Earlier this week, Florida Gov. Ron DeSantis pushed back against the mainstream media’s growing monkeypox hysteria and said Florida would not be declaring a state of emergency.
During a press conference Wednesday, DeSantis compared the developing monkeypox outbreak to the nation’s response to the COVID-19 pandemic, arguing that — then and now — politicians were only interested in creating fear in order to restrict people’s freedoms.
“I am so sick of politicians, and we saw this with COVID, trying to sow fear into the population,” DeSantis said. “We had people calling, mothers worried about whether their kids could catch it at schools.”
“We are not doing fear,” the Republican governor added. “And we are not going to go out and try to rile people up and try to act like people can’t live their lives as they’ve been normally doing because of something.”
DeSantis’s comments decrying the country’s response to monkeypox come as a growing number of states, including New York, California and Illinois, declare states of emergency over the viral outbreak.
The governor’s comments also came just one day before the Biden administration announced they were declaring the outbreak a nationwide public health emergency. During the press conference, DeSantis said such responses were intended to “restrict your freedom.”
“You see some of these states declaring states of emergency. They’re going to abuse those emergency powers to restrict your freedom,” he said. “I guarantee you that’s what will happen.”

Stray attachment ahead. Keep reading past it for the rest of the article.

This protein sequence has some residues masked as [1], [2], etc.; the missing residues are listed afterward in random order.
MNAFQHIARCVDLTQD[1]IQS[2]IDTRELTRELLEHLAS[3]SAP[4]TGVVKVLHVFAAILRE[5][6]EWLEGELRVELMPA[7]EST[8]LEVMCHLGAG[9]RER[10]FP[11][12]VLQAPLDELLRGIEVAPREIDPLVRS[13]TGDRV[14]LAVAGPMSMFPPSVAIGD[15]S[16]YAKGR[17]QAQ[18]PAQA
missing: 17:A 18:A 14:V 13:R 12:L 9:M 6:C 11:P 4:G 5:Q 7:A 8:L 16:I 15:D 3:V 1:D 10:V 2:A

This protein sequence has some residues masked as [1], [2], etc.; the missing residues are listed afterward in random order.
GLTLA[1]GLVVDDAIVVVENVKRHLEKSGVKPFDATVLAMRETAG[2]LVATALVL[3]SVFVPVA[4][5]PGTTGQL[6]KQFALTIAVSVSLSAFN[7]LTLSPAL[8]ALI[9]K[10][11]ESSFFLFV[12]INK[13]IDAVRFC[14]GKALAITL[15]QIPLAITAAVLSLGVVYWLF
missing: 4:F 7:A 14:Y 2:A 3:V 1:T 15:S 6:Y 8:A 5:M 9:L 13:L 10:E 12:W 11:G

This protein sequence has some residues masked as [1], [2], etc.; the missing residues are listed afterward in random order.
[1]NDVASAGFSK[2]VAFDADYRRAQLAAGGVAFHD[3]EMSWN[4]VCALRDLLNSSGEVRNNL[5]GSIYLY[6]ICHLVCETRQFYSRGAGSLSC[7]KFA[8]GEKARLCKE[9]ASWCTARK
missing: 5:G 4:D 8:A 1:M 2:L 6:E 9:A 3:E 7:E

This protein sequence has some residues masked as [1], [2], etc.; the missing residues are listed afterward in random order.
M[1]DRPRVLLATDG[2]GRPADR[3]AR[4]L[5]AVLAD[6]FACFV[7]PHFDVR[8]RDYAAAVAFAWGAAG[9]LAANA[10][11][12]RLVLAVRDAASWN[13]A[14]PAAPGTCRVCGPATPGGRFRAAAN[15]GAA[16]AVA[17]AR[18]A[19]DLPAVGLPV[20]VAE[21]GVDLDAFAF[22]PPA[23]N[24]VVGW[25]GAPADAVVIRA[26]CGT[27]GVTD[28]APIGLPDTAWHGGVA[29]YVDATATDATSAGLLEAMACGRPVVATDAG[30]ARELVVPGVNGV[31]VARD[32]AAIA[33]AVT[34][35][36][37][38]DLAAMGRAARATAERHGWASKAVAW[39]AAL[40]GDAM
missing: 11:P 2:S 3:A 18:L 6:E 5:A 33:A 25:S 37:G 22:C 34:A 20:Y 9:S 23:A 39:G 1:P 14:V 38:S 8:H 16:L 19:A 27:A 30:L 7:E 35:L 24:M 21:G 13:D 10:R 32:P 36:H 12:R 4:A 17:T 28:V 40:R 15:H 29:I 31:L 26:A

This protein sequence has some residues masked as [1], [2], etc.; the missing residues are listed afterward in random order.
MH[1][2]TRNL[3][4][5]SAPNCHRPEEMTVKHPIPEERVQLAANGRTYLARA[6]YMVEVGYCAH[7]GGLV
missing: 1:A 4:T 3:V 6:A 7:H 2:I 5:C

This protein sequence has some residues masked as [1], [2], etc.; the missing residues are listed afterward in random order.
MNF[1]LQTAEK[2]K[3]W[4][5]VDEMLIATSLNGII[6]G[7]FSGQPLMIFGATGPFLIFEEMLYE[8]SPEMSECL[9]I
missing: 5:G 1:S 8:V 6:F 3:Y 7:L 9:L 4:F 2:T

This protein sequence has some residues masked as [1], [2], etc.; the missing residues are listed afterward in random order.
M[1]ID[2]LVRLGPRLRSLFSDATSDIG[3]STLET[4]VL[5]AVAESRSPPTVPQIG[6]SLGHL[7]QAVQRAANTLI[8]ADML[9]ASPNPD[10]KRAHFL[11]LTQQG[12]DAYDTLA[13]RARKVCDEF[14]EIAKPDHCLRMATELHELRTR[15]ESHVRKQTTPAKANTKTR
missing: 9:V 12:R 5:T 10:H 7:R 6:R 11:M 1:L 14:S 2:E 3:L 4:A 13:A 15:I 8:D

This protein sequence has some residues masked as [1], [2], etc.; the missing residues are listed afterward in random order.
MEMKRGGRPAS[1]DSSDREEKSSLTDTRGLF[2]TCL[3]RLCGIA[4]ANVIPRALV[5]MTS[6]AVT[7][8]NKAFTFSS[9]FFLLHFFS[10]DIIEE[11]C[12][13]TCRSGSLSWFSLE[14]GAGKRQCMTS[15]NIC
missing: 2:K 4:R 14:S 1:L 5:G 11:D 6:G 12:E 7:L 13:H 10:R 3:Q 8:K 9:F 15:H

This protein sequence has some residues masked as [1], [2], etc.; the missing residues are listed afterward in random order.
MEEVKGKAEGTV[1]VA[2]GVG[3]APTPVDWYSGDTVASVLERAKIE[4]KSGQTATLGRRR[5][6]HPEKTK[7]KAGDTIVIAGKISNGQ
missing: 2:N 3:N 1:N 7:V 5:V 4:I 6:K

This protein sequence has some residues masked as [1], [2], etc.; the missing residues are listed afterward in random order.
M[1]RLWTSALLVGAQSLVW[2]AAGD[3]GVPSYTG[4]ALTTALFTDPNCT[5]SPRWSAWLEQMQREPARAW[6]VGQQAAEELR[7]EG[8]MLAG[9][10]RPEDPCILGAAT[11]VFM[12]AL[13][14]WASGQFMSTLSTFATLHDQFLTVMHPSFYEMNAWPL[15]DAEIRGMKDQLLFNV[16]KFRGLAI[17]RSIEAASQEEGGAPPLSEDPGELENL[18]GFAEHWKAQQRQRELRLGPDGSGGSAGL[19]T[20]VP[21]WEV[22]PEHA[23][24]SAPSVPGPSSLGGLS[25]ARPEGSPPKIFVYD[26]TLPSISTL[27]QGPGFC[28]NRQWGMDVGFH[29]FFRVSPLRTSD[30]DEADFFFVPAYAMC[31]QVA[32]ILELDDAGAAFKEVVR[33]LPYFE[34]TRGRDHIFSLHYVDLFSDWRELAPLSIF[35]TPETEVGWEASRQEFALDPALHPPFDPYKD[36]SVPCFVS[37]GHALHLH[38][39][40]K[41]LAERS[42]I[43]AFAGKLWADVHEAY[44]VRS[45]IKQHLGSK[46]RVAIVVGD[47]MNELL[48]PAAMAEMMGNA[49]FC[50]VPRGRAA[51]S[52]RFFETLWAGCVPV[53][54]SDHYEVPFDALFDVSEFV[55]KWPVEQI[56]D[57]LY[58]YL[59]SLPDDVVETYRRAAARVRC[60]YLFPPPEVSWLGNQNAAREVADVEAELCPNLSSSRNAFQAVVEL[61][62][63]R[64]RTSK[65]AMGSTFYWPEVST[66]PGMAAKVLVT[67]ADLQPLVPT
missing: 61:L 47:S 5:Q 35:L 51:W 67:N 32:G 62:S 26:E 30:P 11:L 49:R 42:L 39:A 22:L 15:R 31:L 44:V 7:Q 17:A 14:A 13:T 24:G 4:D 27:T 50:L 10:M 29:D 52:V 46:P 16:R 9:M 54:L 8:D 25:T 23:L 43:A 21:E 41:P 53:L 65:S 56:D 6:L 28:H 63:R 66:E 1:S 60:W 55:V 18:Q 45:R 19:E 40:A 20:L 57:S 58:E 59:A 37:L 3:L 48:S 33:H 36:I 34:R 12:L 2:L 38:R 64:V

#Monkeypox can spread in different ways, such as person to person through direct contact w/ infectious rash, scabs, or body fluids, or respiratory droplets during prolonged, face-to-face contact or during intimate physical contact. Learn more: https://t.co/rLdwnOuU4p. pic.twitter.com/Az2tuMk8wB
— CDC (@CDCgov) July 15, 2022
Florida Surgeon General Joseph Ladapo echoed the governor’s message, arguing that the mainstream media is “determined to make you afraid and do whatever it is they want you to do.”
“It’s really been just kind of remarkable to see some of the headlines, and the headlines that very clearly are trying to make you afraid of monkeypox or fill in the blank, you know — because if you’re not afraid of this, there will be something else after that and something else after that,” Ladapo said.
As of Saturday, the United States has confirmed 7,510 cases of monkeypox, including 633 in Florida. No deaths have yet been reported in the country, and the viral disease is considered to have a fatality rate at or below 1%.